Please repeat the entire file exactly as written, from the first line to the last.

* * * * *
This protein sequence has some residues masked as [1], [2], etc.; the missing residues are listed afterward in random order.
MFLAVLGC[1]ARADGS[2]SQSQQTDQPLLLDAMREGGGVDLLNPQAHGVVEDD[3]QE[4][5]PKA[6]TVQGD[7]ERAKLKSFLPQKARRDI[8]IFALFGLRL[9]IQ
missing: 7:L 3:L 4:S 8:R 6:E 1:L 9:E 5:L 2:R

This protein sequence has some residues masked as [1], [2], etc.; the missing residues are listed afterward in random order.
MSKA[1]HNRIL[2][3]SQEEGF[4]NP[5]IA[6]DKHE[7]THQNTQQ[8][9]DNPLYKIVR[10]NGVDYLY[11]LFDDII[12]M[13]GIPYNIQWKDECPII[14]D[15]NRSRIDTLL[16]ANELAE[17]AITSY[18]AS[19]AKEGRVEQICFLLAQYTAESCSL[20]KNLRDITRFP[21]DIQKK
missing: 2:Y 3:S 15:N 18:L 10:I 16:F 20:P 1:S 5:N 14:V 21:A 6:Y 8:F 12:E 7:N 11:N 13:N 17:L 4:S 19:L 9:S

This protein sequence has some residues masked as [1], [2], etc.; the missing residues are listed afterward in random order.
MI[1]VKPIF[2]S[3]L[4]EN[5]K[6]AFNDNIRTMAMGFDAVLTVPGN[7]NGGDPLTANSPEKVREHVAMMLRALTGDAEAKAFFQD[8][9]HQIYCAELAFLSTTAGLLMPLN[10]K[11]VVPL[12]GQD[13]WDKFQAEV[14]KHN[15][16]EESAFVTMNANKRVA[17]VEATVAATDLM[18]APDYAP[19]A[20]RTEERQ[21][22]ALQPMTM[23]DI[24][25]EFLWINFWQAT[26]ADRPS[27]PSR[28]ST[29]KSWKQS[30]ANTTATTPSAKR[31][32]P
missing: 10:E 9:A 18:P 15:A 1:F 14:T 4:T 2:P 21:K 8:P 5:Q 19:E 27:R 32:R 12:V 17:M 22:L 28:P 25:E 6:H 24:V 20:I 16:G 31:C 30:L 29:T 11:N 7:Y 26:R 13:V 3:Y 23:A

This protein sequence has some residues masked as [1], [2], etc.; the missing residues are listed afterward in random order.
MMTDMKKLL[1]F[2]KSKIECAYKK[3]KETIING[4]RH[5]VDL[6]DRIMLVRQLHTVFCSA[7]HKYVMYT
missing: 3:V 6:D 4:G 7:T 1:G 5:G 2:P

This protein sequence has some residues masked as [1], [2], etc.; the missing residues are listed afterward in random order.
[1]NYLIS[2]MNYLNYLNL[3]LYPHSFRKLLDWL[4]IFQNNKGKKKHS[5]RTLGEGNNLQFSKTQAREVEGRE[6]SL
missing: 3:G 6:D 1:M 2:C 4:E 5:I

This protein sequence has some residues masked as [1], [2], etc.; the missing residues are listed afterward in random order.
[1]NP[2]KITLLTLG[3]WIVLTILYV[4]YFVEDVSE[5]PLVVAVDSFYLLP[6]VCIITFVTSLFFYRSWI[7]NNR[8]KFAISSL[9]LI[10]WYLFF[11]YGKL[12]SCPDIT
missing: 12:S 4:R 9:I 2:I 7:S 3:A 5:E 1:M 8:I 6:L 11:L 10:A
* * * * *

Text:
This protein sequence has some residues masked as [1], [2], etc.; the missing residues are listed afterward in random order.
MFLAVLGC[1]ARADGS[2]SQSQQTDQPLLLDAMREGGGVDLLNPQAHGVVEDD[3]QE[4][5]PKA[6]TVQGD[7]ERAKLKSFLPQKARRDI[8]IFALFGLRL[9]IQ
missing: 7:L 3:L 4:S 8:R 6:E 1:L 9:E 5:L 2:R

This protein sequence has some residues masked as [1], [2], etc.; the missing residues are listed afterward in random order.
MSKA[1]HNRIL[2][3]SQEEGF[4]NP[5]IA[6]DKHE[7]THQNTQQ[8][9]DNPLYKIVR[10]NGVDYLY[11]LFDDII[12]M[13]GIPYNIQWKDECPII[14]D[15]NRSRIDTLL[16]ANELAE[17]AITSY[18]AS[19]AKEGRVEQICFLLAQYTAESCSL[20]KNLRDITRFP[21]DIQKK
missing: 2:Y 3:S 15:N 18:L 10:I 16:F 20:P 1:S 5:N 14:V 21:A 6:Y 8:F 12:E 7:N 11:N 13:N 17:L 4:S 19:L 9:S

This protein sequence has some residues masked as [1], [2], etc.; the missing residues are listed afterward in random order.
MI[1]VKPIF[2]S[3]L[4]EN[5]K[6]AFNDNIRTMAMGFDAVLTVPGN[7]NGGDPLTANSPEKVREHVAMMLRALTGDAEAKAFFQD[8][9]HQIYCAELAFLSTTAGLLMPLN[10]K[11]VVPL[12]GQD[13]WDKFQAEV[14]KHN[15][16]EESAFVTMNANKRVA[17]VEATVAATDLM[18]APDYAP[19]A[20]RTEERQ[21][22]ALQPMTM[23]DI[24][25]EFLWINFWQAT[26]ADRPS[27]PSR[28]ST[29]KSWKQS[30]ANTTATTPSAKR[31][32]P
missing: 10:E 9:A 18:P 15:A 1:F 14:T 4:T 2:P 21:K 8:P 5:Q 19:E 27:R 32:R 12:V 17:M 22:L 28:P 25:E 6:H 24:V 20:I 16:G 31:C 30:L 29:T 11:N 7:Y 26:R 13:V 3:Y 23:A

This protein sequence has some residues masked as [1], [2], etc.; the missing residues are listed afterward in random order.
MMTDMKKLL[1]F[2]KSKIECAYKK[3]KETIING[4]RH[5]VDL[6]DRIMLVRQLHTVFCSA[7]HKYVMYT
missing: 3:V 6:D 4:G 7:T 1:G 5:G 2:P

This protein sequence has some residues masked as [1], [2], etc.; the missing residues are listed afterward in random order.
[1]NYLIS[2]MNYLNYLNL[3]LYPHSFRKLLDWL[4]IFQNNKGKKKHS[5]RTLGEGNNLQFSKTQAREVEGRE[6]SL
missing: 3:G 6:D 1:M 2:C 4:E 5:I

This protein sequence has some residues masked as [1], [2], etc.; the missing residues are listed afterward in random order.
[1]NP[2]KITLLTLG[3]WIVLTILYV[4]YFVEDVSE[5]PLVVAVDSFYLLP[6]VCIITFVTSLFFYRSWI[7]NNR[8]KFAISSL[9]LI[10]WYLFF[11]YGKL[12]SCPDIT
missing: 12:S 4:R 9:I 2:I 7:S 3:A 5:E 1:M 8:I 6:L 11:L 10:A